I hope you didn’t forget about Yakuza 6: The Song of Life because apparently IGN surely didn’t forget about it. They managed to get some time in with Yakuza series creator Toshihiro Nagoshi and senior localization manager Sam Mullen, who talked a little bit about the upcoming worldwide release for the PS4 title.
Yakuza 6 is based on the all new Dragon Engine, which powers the fighting and exploration exploits of Kiryu. One of the things that the Dragon Engine does that’s new for the series is make it where all of the open-world exploits take place in one seamless instance.
Players will be able to walk into buildings, get into fights, talk to NPCs, and take on quests all without loading screens. You can check it out in the 16 minute video below.
Probably one of the more exciting things about the game is the inclusion of award-winning Japanese film director “Beat” Takeshi Kitano, best known for his films themed around the Yakuza such as Outrage and Beyond Outrage to name but a few. It seemed like a perfect fit that he would make an appearance in one of Sega’s Yakuza games.
According to Nagoshi, the famed film director wasn’t a gamer, but they met many years ago and became friends, and that’s how he ended up with a small role in the upcoming game. Nagoshi explained…
“[I] came to know Takeshi-san, maybe five years ago. [We] became good friends […] This was going to be [Kiryu] Kazumya-san’s final chapter, and it worked out that [I asked him] ‘Would you be interested in being part of the project?’ and Takeshi-san was like ‘Eh, okay’. So here we are.”
“Takeshi Kitano is not really a gamer; he doesn’t play games himself. But he’s always looking for something new – some new challenges [and] new kind of work to get involved with. So this was very interesting for him to work on.”
One of the other things they mention is that Kiryu travels to Hiroshima, and it’s a country town, very different from the busy city life of Tokyo. Nagoshi-san mentions that there are specific mini-games that players will experience in Hiroshima different from what’s available in Tokyo. Additionally, he contrasted Hiroshima with the different places in America, and that just one place doesn’t represented all of America in the same place that just one place featured in Yakuza doesn’t represent all of Japan.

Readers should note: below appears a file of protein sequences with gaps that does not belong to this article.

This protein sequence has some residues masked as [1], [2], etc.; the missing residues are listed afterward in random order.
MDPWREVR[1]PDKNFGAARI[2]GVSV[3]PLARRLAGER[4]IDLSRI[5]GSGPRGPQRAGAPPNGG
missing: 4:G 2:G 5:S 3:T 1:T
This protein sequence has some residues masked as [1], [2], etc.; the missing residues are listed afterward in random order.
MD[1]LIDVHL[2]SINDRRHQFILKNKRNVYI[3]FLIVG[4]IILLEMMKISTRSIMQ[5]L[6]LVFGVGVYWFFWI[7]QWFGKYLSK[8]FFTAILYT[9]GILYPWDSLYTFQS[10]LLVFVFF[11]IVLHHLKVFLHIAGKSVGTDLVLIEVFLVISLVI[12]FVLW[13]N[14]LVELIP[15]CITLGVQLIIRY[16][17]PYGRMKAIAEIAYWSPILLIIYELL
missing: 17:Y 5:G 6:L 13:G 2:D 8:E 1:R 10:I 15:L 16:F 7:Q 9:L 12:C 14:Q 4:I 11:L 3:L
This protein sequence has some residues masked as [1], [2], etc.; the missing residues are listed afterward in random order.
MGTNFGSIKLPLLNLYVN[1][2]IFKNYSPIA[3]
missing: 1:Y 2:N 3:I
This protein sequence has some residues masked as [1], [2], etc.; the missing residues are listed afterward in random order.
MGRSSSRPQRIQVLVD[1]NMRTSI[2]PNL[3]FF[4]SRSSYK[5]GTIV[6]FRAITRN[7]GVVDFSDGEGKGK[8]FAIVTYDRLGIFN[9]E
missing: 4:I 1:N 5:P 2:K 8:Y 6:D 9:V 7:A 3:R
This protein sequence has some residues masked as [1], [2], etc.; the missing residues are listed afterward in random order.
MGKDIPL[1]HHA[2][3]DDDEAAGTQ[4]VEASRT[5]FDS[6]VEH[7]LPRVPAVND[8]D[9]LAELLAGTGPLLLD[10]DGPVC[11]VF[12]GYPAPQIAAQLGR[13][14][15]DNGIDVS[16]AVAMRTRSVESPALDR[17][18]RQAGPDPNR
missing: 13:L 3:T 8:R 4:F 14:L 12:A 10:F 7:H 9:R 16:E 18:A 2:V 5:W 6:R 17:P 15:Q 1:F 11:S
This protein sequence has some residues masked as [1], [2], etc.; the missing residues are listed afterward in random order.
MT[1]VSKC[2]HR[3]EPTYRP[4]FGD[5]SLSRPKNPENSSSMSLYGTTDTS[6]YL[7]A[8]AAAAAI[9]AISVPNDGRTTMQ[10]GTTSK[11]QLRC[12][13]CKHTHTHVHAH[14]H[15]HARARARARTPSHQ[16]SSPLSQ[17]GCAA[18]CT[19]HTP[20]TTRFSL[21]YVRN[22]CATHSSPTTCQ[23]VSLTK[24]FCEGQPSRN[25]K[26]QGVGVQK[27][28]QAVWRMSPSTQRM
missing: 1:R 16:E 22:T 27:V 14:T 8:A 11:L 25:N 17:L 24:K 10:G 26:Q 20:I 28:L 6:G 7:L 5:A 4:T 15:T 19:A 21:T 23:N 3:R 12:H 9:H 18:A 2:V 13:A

We also get a look at some of the mini-games, including the working out mini-game where Kiryu can go to a gym and lift weights, do squats and other things – according to Nagoshi the gym Kiryu goes to is actually based on a real gym in Tokyo, Japan.
They tried making the game and the stores as realistic as possible, and give gamers as many locations to visit as possible based on real Japanese locations and activities. They’ve also revamped a lot of the old mini-games with improved visuals and gameplay.
They’ve also added a new gang feature that allows players to recruit gang members, build up a gang and then go fight other gangs, almost like in Rockstar’s The Warriors.
Nagoshi also mentions that all the basic moves in the game are done through motion capture but they have the hand-animators to tweak and modify some of the moves in order to add that extra stylistic flair that the Yakuza series is known for.
They also repeated a couple of times that the game won’t require past knowledge of Yakuza titles in order to understand the plot of the latest game. Everything you need to know is front-loaded and you don’t need to play all the previous games to understand what’s going on in Yakuza 6.
So if you’re interested in playing the title and jumping right in with the PS4 version, you’ll be able to do so when Yakuza 6: A Song of Life comes out in early 2018.
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